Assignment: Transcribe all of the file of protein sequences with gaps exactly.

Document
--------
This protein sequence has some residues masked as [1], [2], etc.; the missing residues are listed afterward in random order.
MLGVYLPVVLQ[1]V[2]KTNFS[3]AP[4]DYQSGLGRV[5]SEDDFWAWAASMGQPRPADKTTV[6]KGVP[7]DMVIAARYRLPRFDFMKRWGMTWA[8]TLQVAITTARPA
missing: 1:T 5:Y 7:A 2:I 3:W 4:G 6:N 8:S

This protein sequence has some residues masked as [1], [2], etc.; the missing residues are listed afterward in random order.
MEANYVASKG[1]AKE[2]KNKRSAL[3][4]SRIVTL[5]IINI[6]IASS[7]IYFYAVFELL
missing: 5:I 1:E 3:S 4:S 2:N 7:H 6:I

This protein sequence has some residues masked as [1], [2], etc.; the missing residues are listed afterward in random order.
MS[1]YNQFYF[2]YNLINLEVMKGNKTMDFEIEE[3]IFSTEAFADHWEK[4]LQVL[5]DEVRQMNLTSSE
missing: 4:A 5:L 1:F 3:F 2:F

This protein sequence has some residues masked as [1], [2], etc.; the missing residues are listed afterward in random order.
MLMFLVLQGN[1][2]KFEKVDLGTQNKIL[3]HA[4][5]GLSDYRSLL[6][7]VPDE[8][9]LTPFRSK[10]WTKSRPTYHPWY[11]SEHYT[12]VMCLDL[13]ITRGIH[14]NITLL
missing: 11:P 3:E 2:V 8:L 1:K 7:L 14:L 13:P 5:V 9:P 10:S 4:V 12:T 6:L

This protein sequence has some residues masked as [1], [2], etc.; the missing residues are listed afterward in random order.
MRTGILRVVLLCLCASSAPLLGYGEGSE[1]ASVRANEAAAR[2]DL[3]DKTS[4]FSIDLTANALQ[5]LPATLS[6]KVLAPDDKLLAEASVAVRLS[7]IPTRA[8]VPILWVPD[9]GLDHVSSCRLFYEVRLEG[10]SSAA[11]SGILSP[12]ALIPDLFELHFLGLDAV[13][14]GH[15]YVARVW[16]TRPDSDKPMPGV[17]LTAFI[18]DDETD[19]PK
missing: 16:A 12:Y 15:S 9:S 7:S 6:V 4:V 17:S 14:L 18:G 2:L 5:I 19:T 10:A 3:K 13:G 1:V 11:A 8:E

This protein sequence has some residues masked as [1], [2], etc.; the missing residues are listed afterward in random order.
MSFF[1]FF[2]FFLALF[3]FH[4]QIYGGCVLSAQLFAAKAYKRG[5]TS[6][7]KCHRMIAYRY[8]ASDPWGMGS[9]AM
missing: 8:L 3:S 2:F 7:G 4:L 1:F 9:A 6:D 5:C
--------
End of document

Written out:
This protein sequence has some residues masked as [1], [2], etc.; the missing residues are listed afterward in random order.
MLGVYLPVVLQ[1]V[2]KTNFS[3]AP[4]DYQSGLGRV[5]SEDDFWAWAASMGQPRPADKTTV[6]KGVP[7]DMVIAARYRLPRFDFMKRWGMTWA[8]TLQVAITTARPA
missing: 1:T 5:Y 7:A 2:I 3:W 4:G 6:N 8:S

This protein sequence has some residues masked as [1], [2], etc.; the missing residues are listed afterward in random order.
MEANYVASKG[1]AKE[2]KNKRSAL[3][4]SRIVTL[5]IINI[6]IASS[7]IYFYAVFELL
missing: 5:I 1:E 3:S 4:S 2:N 7:H 6:I

This protein sequence has some residues masked as [1], [2], etc.; the missing residues are listed afterward in random order.
MS[1]YNQFYF[2]YNLINLEVMKGNKTMDFEIEE[3]IFSTEAFADHWEK[4]LQVL[5]DEVRQMNLTSSE
missing: 4:A 5:L 1:F 3:F 2:F

This protein sequence has some residues masked as [1], [2], etc.; the missing residues are listed afterward in random order.
MLMFLVLQGN[1][2]KFEKVDLGTQNKIL[3]HA[4][5]GLSDYRSLL[6][7]VPDE[8][9]LTPFRSK[10]WTKSRPTYHPWY[11]SEHYT[12]VMCLDL[13]ITRGIH[14]NITLL
missing: 11:P 3:E 2:V 8:L 1:K 7:L 14:L 13:P 5:V 9:P 10:S 4:V 12:T 6:L

This protein sequence has some residues masked as [1], [2], etc.; the missing residues are listed afterward in random order.
MRTGILRVVLLCLCASSAPLLGYGEGSE[1]ASVRANEAAAR[2]DL[3]DKTS[4]FSIDLTANALQ[5]LPATLS[6]KVLAPDDKLLAEASVAVRLS[7]IPTRA[8]VPILWVPD[9]GLDHVSSCRLFYEVRLEG[10]SSAA[11]SGILSP[12]ALIPDLFELHFLGLDAV[13][14]GH[15]YVARVW[16]TRPDSDKPMPGV[17]LTAFI[18]DDETD[19]PK
missing: 16:A 12:Y 15:S 9:S 7:S 6:V 4:V 17:S 14:L 18:G 2:L 5:I 19:T 10:A 3:K 13:G 1:V 11:A 8:E

This protein sequence has some residues masked as [1], [2], etc.; the missing residues are listed afterward in random order.
MSFF[1]FF[2]FFLALF[3]FH[4]QIYGGCVLSAQLFAAKAYKRG[5]TS[6][7]KCHRMIAYRY[8]ASDPWGMGS[9]AM
missing: 8:L 3:S 2:F 7:G 4:L 1:F 9:A 6:D 5:C